Epidemiology and Etiology of Invasive Bacterial Infection in Infants ≤60 Days Old Treated in Emergency Departments

Febrile Young Infant Research Collaborative

Research output: Contribution to journalArticle

6 Citations (Scopus)

Abstract

Objectives: To help guide empiric treatment of infants ≤60 days old with suspected invasive bacterial infection by describing pathogens and their antimicrobial susceptibilities. Study design: Cross-sectional study of infants ≤60 days old with invasive bacterial infection (bacteremia and/or bacterial meningitis) evaluated in the emergency departments of 11 children's hospitals between July 1, 2011 and June 30, 2016. Each site's microbiology laboratory database or electronic medical record system was queried to identify infants from whom a bacterial pathogen was isolated from either blood or cerebrospinal fluid. Medical records of these infants were reviewed to confirm the presence of a pathogen and to obtain demographic, clinical, and laboratory data. Results: Of the 442 infants with invasive bacterial infection, 353 (79.9%) had bacteremia without meningitis, 64 (14.5%) had bacterial meningitis with bacteremia, and 25 (5.7%) had bacterial meningitis without bacteremia. The peak number of cases of invasive bacterial infection occurred in the second week of life; 364 (82.4%) infants were febrile. Group B streptococcus was the most common pathogen identified (36.7%), followed by Escherichia coli (30.8%), Staphylococcus aureus (9.7%), and Enterococcus spp (6.6%). Overall, 96.8% of pathogens were susceptible to ampicillin plus a third-generation cephalosporin, 96.0% to ampicillin plus gentamicin, and 89.2% to third-generation cephalosporins alone. Conclusions: For most infants ≤60 days old evaluated in a pediatric emergency department for suspected invasive bacterial infection, the combination of ampicillin plus either gentamicin or a third-generation cephalosporin is an appropriate empiric antimicrobial treatment regimen. Of the pathogens isolated from infants with invasive bacterial infection, 11% were resistant to third-generation cephalosporins alone.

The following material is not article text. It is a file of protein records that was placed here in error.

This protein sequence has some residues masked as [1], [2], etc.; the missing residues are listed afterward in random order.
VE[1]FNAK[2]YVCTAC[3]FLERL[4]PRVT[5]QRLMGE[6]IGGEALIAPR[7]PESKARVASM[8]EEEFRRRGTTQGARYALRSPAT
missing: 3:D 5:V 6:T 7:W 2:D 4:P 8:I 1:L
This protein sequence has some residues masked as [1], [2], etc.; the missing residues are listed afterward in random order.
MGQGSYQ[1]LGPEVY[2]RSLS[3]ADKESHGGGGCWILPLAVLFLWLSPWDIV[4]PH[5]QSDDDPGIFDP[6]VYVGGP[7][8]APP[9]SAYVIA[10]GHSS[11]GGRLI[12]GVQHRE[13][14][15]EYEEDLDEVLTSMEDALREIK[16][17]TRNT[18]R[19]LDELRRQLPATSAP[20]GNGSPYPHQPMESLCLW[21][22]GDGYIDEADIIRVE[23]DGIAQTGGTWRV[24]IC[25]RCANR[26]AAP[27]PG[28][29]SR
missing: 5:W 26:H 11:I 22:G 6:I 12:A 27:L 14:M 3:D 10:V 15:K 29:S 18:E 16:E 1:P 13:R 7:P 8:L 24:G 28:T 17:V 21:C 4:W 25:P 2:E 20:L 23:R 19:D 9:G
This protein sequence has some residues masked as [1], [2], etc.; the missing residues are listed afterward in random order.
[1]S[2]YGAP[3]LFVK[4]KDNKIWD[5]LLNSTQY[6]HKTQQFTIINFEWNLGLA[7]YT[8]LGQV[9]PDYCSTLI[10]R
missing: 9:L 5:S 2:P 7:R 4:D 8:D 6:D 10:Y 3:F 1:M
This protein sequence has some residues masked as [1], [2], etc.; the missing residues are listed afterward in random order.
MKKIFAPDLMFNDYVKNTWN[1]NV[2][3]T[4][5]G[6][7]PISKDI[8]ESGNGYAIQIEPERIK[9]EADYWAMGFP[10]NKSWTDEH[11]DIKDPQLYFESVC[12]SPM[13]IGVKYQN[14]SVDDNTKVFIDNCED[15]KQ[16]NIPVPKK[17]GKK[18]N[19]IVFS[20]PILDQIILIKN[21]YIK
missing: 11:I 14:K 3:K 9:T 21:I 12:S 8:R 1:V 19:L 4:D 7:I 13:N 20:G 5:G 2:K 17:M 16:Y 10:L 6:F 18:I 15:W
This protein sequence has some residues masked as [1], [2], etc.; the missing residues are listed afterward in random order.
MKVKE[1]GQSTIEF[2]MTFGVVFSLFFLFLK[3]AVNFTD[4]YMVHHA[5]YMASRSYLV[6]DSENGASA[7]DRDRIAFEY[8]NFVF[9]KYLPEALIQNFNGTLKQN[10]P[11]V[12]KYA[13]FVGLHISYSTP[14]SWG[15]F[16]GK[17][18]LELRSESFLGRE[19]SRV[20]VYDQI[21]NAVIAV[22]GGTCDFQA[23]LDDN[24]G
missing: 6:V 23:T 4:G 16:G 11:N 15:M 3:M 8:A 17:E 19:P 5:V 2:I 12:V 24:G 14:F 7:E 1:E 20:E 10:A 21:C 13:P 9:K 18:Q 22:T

Original languageEnglish (US)
Pages (from-to)210-217.e1